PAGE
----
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First N95 Masks Produced Using 3-D Laser Printers Delivered To the Medical University of South Carolina Hospital

Apr 15, 2020

Ability to Print Life-Saving Masks Can Help Mitigate Nationwide Shortage

CHARLESTON, S.C. — The potential answer to America’s shortage of medical masks took a step toward resolution on April 13 when nearly 100 3-D printed masks were delivered to the Medical University of South Carolina Hospital (MUSC).

The innovative production of the masks was the brainchild of Dr. James Bezjian, a professor at The Citadel. After consulting with MUSC, Bezjian and some of his students came up with the idea of creating N95 equivalent masks using 3-D laser printers, a potentially revolutionary way of producing the life-saving medical gear.

The primary challenge the Charleston-based college faced was a lack of 3-D printers on campus, a problem Citadel senior West Courtney worked tirelessly to solve. Courtney began brainstorming ideas with his college roommate, Will Golden, an exercise that led him to reach out to colleges, universities and public school systems across the Palmetto State.

Courtney’s effort resulted in a network that produced the masks that were delivered to MUSC, the final step in fast-tracking FDA approval.

Courtney’s relationship with Will Golden also led to Golf Tourism Solutions,  a Myrtle Beach-based golf marketing and technology company. GTS CEO Bill Golden, Will’s father, embraced the opportunity to help.

GTS built the website, allowing people across the globe to register and download files necessary to print the masks, if they have access to a 3-D laser printer.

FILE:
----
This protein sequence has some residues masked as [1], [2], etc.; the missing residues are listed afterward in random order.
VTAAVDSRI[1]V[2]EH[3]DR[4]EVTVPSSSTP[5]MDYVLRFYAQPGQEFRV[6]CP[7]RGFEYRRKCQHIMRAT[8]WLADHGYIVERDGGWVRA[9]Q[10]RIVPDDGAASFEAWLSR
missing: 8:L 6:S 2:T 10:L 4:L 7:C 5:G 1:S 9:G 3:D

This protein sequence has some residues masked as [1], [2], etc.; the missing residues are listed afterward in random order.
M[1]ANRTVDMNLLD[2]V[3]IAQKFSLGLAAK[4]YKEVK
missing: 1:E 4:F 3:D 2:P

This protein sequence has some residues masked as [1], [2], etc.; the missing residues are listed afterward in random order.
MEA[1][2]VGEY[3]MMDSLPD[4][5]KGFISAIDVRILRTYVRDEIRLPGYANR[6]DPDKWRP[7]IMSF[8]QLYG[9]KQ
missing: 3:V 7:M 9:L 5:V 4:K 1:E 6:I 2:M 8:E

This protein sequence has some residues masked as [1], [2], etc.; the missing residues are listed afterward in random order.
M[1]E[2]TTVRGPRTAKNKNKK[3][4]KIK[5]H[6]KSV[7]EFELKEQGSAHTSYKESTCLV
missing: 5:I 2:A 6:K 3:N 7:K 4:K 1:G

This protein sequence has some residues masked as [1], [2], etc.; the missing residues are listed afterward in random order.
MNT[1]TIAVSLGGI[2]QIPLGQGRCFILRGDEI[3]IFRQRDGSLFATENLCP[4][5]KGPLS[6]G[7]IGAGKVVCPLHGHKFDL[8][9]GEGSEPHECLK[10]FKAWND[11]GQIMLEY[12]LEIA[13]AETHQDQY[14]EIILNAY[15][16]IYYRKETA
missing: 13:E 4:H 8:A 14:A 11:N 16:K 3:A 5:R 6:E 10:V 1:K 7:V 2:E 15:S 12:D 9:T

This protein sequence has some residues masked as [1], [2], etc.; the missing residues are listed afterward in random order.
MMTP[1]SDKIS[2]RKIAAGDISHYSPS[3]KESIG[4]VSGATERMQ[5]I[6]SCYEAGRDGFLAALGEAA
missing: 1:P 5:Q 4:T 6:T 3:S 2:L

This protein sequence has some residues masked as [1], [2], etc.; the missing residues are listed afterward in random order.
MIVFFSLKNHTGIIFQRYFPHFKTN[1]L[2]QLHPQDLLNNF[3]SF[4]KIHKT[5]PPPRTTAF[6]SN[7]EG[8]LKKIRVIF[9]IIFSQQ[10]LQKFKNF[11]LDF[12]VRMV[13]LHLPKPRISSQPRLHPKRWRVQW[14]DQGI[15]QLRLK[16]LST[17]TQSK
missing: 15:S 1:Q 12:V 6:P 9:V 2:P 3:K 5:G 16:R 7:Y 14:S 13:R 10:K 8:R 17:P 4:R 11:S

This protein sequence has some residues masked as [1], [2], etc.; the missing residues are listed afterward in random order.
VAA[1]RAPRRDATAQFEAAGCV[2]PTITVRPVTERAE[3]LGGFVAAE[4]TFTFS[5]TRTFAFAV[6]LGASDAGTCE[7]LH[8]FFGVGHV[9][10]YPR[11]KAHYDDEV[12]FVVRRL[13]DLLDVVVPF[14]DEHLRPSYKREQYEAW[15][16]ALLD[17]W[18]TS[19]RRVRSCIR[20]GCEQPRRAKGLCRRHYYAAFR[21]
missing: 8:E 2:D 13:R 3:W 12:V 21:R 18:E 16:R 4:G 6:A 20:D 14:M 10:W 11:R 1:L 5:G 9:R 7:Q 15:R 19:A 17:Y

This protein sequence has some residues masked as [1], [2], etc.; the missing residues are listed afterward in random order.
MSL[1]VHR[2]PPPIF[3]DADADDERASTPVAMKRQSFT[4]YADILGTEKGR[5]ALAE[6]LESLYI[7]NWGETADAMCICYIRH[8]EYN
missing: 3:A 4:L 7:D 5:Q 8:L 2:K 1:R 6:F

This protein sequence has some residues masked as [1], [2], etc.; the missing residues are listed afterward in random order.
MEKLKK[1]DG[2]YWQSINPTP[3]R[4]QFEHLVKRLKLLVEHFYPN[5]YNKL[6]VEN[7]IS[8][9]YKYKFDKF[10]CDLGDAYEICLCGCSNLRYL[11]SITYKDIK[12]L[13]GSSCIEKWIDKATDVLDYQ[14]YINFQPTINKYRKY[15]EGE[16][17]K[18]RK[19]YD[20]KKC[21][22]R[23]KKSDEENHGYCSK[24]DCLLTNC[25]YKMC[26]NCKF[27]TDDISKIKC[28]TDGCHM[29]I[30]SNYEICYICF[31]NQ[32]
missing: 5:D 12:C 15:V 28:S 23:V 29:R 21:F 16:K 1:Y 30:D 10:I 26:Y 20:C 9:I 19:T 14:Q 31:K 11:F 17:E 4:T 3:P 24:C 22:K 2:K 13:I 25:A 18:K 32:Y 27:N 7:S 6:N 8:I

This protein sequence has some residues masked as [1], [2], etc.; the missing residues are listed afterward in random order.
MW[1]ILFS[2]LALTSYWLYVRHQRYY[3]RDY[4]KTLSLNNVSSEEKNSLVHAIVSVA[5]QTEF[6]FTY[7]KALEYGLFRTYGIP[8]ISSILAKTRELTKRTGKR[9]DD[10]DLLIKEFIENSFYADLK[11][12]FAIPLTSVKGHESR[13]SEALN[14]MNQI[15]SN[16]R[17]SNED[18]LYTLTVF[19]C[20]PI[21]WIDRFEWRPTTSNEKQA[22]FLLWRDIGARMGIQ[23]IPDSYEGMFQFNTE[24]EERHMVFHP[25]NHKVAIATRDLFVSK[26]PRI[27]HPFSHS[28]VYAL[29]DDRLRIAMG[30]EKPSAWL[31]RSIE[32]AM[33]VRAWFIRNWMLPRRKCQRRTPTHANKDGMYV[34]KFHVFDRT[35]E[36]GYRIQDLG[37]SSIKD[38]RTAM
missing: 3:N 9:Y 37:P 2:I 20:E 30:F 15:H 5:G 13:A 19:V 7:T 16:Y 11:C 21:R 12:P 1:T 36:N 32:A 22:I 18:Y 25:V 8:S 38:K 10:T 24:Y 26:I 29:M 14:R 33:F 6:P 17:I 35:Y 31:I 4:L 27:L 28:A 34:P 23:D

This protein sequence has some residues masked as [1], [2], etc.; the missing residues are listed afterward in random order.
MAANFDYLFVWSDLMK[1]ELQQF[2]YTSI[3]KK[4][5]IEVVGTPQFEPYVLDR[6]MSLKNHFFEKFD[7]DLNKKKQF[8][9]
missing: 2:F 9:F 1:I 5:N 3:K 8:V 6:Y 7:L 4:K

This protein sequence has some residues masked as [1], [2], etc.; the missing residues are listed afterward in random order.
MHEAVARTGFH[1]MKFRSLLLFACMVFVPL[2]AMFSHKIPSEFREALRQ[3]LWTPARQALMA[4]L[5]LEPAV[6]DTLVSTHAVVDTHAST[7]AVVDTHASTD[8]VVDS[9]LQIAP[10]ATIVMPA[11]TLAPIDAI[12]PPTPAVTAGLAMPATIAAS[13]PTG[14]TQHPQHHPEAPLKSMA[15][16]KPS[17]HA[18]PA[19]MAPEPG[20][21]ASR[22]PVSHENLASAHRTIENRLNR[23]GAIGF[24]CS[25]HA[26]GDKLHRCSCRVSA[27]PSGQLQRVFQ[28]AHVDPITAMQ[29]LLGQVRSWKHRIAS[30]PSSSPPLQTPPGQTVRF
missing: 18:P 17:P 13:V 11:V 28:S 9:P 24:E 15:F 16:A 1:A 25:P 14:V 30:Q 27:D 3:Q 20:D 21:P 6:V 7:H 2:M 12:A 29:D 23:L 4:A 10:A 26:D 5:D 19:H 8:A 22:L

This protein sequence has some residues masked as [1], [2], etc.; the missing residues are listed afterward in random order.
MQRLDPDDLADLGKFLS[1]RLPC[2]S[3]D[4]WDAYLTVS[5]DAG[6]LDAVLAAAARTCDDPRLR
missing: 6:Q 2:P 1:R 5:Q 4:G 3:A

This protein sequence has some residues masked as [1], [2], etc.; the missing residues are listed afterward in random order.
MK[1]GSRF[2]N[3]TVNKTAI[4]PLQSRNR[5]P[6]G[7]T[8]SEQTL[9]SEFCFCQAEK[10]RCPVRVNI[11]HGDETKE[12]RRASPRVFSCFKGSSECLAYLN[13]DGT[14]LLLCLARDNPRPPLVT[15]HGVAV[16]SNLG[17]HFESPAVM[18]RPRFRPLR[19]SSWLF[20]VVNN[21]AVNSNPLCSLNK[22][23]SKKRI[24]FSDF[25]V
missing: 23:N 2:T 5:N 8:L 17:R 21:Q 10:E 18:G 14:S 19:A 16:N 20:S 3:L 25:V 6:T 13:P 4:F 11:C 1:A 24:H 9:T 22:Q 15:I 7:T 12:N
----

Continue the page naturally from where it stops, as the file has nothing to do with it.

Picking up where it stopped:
“People across the nation are looking for ways to help in the fight against the COVID-19 pandemic, and the ability for anyone with access to a laser printer to produce a life-saving mask for our healthcare workers could be a game-changer,” West said. “People from across the state of South Carolina united to make this possible, and we certainly hope the effort spreads across the United States and even the globe.”

Printing of the masks takes 4-5 hours, highlighting the need to utilize printers that might otherwise be dormant, but assembly takes less than 10 minutes. The cost to produce a mask using 3-D printing technology is approximately $4.

While the idea for the masks was born at Citadel, the success of the project was enabled by the cooperative spirit of the higher education community in South Carolina. Coastal Carolina University, which has partnered with Citadel to advance the effort, embraced the effort from the beginning.

CCU President David A. DeCenzo issued a call for institutions and organizations statewide to contribute their 3D printers to the cause. Since then, S.C. Commission for Higher Education (CHE) applied for and received funds from the South Carolina Department of Health and Environmental Control (DHEC) to support state universities in printing the masks.

“This project shows how we can all come together in innovative ways in times of great need to provide a service that directly and immediately impacts those on the front lines,” DeCenzo said.

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